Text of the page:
Sixty Days — A prime-time look at the 2018 Legislative Session
The Last 24
Good Thursday evening. A judge will decide whether to let a lawsuit over smoking medical marijuana proceed, and a measure to allow parishioners to pack heat is getting a rewrite. As said in “The Sopranos,” Sixty Days comes heavy or it don’t come at all. Here’s your evening rundown.
Challenge accepted: The Florida Supreme Court decided to hear an appeal of Gov. Rick Scott’s veto of firefighter pay raises in the 2015-16 state budget.
No smoke? The fate of the state’s ban on smoking medical marijuana is now with a judge, who could throw out the case or allow it to go to trial.
Tough decision: Four finalists are going to Gov. Scott for consideration to fill a seat on the Public Service Commission, but several former lawmakers didn’t make the cut.
“Risky money”: State government shouldn’t count on continued money from Seminole Tribe of Florida casinos, a roundtable of state economists decided.
More money? A bipartisan measure in the Legislature, which would increase the monetary value of a theft for it to be a felony, faces a roadblock in the Senate.
No money: The Florida House passed a bill barring the state from doing business with companies that benefit Nicolas Maduro’s “ruthless gang” in Venezuela.
Holy handguns: A bill to allow people to bring guns to churches with attached schools has been redrafted to allow them to carry so long as there are no school-sponsored activities.
“Super” vote: The House OK’d a measure that would make it harder to raise taxes and fees in the future by requiring a two-thirds vote on such hikes.
Quote of the Day
“Our system of law is the envy of the world.” — Rep. Cord Byrd, boasting about the state’s legal system as he championed a bill (HB 623) to add two discretionary exceptions in which a Florida court is not required to recognize or enforce a foreign judgment.
Bill Day’s Latest
The House Thursday unanimously passed a bill (HB 67) to establish the Florida Slavery Memorial, which “recognizes the fundamental injustice, cruelty, brutality, and inhumanity of slavery in the United States.” A Senate companion has cleared two of three committees unanimously and is next up in Appropriations. The measure was led by House Democratic Leader-designate Kionne McGhee, who delivered an impassioned closing speech to get the memorial over the finish line.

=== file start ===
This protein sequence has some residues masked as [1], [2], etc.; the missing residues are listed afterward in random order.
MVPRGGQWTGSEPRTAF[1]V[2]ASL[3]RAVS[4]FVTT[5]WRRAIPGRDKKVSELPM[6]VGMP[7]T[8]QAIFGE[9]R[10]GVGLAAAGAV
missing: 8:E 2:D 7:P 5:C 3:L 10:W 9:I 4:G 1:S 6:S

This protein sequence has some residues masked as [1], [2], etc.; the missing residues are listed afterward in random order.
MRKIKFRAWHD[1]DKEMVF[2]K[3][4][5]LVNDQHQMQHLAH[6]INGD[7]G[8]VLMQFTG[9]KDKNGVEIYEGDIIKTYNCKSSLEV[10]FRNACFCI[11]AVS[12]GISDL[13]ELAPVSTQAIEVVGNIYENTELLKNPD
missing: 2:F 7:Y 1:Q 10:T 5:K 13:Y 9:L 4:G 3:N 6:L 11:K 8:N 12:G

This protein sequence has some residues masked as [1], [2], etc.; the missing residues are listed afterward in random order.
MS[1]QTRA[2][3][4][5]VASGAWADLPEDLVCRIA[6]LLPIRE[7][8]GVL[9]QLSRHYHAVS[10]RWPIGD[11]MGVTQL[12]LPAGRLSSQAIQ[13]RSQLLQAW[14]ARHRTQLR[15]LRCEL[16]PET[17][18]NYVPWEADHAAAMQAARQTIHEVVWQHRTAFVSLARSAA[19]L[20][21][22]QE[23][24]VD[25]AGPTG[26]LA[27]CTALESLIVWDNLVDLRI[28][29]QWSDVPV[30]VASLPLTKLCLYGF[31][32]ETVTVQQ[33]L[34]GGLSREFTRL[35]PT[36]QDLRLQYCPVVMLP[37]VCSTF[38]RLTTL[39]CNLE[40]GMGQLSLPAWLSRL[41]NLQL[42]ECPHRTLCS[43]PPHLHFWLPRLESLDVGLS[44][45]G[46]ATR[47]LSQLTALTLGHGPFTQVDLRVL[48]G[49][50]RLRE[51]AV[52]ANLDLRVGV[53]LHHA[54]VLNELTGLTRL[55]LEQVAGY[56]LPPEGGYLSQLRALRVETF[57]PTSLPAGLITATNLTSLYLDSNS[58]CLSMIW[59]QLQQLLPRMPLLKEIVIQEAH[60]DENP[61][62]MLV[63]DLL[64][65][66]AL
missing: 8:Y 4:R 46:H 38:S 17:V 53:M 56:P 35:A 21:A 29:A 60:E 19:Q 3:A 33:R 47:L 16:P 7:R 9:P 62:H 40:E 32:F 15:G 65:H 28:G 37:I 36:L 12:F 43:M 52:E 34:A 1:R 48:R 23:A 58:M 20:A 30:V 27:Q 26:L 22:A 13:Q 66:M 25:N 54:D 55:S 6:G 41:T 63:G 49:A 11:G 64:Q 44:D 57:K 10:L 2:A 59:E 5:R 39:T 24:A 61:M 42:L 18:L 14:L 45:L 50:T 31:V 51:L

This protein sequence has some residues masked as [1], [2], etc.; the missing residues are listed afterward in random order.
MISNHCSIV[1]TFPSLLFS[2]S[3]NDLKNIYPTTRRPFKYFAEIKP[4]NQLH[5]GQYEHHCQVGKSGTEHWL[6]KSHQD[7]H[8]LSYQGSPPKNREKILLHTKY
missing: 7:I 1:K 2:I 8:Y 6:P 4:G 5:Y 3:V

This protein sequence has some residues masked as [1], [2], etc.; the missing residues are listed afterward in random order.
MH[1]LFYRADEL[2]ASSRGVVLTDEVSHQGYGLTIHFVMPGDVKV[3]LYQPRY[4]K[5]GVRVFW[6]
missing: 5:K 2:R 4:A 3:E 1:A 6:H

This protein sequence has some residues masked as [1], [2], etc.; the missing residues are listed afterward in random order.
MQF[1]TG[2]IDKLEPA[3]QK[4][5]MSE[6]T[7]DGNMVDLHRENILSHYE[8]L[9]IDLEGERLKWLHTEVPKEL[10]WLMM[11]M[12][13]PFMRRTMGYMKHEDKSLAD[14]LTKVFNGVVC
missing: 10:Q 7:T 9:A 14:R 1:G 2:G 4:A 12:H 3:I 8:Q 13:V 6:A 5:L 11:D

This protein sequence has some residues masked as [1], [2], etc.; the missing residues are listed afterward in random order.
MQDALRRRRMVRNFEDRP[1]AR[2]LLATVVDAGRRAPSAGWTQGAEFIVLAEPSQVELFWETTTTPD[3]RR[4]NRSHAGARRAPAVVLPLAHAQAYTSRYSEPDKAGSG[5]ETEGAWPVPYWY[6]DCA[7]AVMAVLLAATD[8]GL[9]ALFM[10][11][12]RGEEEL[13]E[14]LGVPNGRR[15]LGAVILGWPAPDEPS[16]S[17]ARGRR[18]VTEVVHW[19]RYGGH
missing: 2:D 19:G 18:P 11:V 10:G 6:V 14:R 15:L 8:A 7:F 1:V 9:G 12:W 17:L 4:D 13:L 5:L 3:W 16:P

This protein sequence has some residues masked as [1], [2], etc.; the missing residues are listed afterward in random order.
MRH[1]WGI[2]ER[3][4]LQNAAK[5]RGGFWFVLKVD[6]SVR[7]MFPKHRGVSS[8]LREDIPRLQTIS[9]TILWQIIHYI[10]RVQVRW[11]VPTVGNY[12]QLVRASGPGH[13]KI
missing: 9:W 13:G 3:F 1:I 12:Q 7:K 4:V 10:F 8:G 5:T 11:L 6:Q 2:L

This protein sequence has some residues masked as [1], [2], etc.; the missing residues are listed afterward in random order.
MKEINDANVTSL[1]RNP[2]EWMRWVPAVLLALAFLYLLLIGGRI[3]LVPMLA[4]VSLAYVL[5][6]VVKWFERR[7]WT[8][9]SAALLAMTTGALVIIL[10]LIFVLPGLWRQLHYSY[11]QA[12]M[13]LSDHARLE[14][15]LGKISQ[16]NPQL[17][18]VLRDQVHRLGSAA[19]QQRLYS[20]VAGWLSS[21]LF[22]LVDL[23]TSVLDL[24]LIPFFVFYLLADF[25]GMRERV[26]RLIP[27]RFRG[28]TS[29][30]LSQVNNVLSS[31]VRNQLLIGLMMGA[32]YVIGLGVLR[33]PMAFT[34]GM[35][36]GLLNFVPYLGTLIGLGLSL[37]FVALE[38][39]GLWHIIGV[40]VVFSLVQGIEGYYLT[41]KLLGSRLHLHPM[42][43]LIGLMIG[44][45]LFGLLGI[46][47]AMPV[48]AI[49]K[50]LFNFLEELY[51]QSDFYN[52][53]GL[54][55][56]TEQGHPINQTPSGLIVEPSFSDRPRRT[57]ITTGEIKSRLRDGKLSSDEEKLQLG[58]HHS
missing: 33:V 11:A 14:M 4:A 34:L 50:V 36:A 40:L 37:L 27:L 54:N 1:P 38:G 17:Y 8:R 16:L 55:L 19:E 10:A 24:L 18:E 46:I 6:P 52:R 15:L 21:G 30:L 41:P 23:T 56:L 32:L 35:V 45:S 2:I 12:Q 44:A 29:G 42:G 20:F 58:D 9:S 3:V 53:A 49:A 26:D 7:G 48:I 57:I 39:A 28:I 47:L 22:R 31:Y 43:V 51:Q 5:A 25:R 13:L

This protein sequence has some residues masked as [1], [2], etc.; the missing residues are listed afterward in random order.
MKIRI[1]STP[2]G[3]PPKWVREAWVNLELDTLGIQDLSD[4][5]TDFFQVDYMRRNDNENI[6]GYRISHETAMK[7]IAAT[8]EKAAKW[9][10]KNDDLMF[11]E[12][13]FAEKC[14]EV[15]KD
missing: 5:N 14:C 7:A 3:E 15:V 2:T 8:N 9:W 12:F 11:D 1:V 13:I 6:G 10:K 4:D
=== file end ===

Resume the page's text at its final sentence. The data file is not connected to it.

Q: If Gov. Scott approves, what happens next?
A: The bill requires the Department of Management Services to develop a plan for the design, placement, and cost of the memorial. The plan must include the designation of an appropriate public area for the memorial on the premises of the Capitol Complex, not including the State Capital Circle Office Complex at Southwood. DMS must consider the recommendations of the commission and must coordinate with the Division of Historical Resources in developing the plan. Additionally, DMS must submit the plan to the Governor, the President of the Senate, and the Speaker of the House of Representatives.
Q: What is the impact of having this memorial?
A: “(It’s) long overdue,” House Speaker Richard Corcoran said. “Slavery was not only wrong, sinful, cruel and evil, it was an inexcusable abuse of individuals created in the image and likeness of Almighty God. So as we move forward we look back and remember those whose lives, unfortunately, were not their own, but whose souls yearned to be free. And we resolve together to build a better future and to live better lives in their memory.”
Q: What message does this send outside Florida?
A: “This bill sends a signal to the entire country that Florida is willing to take a step in the right direction,” McGhee said. “This memorial is more than stone and more than a symbol. It is a reminder of where we came from and a guardian directing us where to go.”
Even acupuncturists, it seems, need representation during Session.
Diana Ferguson of Rutledge Ecenia has registered to lobby for the Florida State Oriental Medical Association, records show.
The Bradenton-based group’s mission is to “promote and protect the profession of acupuncture and Oriental Medicine in Florida and to serve our members,” its website says.
The biggest issue in recent years? Changes to the state’s no-fault car insurance system in 2012 prevented reimbursement for acupuncture and massage therapy services who treat people after an accident.
Acupuncture was legalized in Florida in 1981.
The Next 24
It will be a quiet day Friday in Tallahassee; neither the House or Senate are meeting, bringing the third week of the 2018 Session to a close.
Several committees of the Constitution Revision Commission are meeting, starting with Ethics and Elections at 8 a.m. in 301 Senate Office Building, Local Government at 9 a.m. in 401 Senate Office Building, Legislative at 11 a.m. in 37 Senate Office Building, and Education at 1 p.m. in 301 Senate Office Building.
The Florida Housing Finance Corporation Board of Directors will meet. That’s at 8:30 a.m., Turnbull Conference Center, 555 West Pensacola St., Tallahassee.
The Board of Nursing Home Administrators will hold a public conference call. That’s at 9 a.m., Dial-in: 1-888-670-3525, Conference Code: 7342425515.
Senate District 31 (Palm Beach County) candidates must file updated campaign finance reports for the April 10 special election. They are Democrats Arthur Morrison and Rep. Lori Berman, and Republican Tami Donnally.
Senate Appropriations Chairman Rob Bradley said the Senate’s budget proposal will be available online. The House also is expected to roll out its version of the budget.